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Like Ian Parsons I too have resorted to the cylindrical grinder in the past, it does work even if it seems drastic, but it requires a lot of care and if you’ve not got a good grinder in the shed, expensive! The down side is the possibility of even a small amount of distortion being introduced into what is a very accurately made item with little room to accommodate any such shape changes.

But all is not entirely lost. What about using a standard 6006 bearing and making steel sleeves to make up the difference?
The 6006 principal dimensions are 55 x 30 x 13. It has a quoted dynamic load rating of 13.8kN which should be plenty surely?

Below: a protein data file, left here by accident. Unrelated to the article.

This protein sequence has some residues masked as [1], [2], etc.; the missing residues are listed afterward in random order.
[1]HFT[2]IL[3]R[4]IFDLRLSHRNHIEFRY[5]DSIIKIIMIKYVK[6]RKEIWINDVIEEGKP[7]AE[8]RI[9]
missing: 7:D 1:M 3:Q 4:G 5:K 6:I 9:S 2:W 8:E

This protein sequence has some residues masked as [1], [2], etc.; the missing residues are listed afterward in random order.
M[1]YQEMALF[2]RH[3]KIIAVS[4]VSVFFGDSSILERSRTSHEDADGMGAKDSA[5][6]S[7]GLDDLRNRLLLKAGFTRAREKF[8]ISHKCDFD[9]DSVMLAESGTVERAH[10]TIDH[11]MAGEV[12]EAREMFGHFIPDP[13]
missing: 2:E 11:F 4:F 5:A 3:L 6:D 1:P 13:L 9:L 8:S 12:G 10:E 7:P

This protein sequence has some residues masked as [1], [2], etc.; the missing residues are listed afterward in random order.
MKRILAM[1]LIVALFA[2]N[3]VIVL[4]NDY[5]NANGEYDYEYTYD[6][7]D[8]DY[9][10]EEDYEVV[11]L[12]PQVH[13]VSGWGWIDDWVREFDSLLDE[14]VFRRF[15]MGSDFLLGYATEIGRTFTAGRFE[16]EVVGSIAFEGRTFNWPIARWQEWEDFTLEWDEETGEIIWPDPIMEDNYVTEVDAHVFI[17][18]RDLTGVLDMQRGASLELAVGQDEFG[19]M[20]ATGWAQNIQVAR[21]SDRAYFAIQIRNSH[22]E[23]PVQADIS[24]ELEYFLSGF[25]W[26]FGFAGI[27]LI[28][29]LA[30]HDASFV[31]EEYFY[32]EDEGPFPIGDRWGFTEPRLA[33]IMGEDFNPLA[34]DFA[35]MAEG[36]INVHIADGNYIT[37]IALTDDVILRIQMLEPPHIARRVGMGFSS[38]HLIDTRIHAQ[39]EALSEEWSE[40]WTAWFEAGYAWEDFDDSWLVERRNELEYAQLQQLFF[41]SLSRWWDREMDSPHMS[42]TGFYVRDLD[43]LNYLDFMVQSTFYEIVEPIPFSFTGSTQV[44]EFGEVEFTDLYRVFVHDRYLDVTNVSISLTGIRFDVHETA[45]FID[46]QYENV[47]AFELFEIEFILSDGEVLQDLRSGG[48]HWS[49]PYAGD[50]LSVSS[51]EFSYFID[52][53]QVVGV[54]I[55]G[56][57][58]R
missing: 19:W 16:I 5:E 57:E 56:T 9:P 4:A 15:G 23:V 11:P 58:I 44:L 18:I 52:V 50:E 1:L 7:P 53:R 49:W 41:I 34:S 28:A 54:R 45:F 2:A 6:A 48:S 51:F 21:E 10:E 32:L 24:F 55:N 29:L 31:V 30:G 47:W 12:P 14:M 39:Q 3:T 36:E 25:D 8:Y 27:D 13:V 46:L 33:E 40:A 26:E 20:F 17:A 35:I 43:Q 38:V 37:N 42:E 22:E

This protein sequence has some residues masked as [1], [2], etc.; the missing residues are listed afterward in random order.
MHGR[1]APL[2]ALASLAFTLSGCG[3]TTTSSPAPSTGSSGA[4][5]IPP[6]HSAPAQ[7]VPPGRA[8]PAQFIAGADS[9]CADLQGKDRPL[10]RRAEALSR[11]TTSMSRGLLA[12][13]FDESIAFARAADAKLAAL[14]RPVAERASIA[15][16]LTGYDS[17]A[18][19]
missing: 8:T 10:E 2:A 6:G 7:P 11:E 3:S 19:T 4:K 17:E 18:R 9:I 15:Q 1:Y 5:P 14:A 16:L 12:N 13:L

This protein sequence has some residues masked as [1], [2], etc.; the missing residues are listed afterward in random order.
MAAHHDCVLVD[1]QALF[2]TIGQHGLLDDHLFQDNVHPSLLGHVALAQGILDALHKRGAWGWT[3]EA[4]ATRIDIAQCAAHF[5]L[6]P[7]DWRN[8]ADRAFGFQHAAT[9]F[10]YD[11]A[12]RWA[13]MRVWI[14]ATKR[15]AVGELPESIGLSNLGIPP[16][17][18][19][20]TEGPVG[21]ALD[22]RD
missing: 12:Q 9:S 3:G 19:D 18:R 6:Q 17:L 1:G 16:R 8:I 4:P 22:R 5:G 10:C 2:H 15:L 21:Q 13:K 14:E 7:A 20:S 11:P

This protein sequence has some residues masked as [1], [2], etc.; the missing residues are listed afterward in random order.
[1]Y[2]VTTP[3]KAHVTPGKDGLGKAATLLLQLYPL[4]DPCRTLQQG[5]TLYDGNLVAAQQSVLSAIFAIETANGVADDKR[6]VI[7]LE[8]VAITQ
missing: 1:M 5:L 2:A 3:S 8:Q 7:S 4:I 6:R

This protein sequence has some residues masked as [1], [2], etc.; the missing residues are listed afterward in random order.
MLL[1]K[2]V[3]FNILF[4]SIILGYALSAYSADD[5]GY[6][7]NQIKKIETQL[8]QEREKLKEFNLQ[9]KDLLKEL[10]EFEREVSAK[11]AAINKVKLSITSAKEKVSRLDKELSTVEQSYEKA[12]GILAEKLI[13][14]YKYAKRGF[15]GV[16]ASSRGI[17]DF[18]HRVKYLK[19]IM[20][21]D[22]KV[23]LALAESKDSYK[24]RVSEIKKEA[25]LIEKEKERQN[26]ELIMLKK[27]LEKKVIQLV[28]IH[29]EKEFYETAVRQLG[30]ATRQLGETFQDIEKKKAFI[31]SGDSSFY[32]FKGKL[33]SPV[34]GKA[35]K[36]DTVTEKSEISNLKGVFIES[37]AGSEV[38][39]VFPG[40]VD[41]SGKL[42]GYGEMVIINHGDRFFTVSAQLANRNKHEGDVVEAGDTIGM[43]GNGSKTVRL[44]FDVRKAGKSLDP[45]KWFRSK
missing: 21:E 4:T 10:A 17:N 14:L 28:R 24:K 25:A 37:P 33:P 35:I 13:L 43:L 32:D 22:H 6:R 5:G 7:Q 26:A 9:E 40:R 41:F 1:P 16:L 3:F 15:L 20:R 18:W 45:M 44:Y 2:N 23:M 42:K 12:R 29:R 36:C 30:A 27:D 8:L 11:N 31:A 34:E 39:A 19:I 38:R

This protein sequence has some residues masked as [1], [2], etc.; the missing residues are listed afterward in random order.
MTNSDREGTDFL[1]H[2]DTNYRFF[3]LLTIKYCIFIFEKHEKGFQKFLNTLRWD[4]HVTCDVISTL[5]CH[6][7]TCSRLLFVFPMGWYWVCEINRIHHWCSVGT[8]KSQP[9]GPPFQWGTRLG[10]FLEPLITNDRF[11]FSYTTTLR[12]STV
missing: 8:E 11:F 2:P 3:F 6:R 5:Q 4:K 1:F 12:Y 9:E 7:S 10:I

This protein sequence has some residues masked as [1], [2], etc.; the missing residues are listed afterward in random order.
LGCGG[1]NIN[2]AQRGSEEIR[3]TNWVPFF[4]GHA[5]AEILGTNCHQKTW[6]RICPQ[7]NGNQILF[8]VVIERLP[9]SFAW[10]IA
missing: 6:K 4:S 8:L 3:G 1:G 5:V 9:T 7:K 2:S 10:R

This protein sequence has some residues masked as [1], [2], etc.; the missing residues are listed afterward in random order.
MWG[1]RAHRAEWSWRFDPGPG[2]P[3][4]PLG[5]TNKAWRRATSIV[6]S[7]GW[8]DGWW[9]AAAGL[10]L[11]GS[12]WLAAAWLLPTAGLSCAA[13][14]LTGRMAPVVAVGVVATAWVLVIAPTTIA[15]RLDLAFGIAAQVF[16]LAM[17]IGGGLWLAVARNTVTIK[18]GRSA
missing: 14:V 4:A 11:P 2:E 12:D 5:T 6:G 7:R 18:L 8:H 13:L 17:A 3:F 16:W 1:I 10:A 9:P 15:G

In order to use the biggest undersize bearing the re-sizing sleeve thickness needs must be kept as thin as possible and I’d suggest using something a bit better than standard mild steel here because of that. Maybe something like 080M40 might do the business.

The benefits? The 6006 bearing is a standard size and therefore comparatively cheap. With access to turning facilities producing the sleeves is a straight forward and cost effective turning exercise, with a bit of care and a drop of the Loctite type adhesive it should be problem solved.

And best of all you have made no changes that cannot be reversed.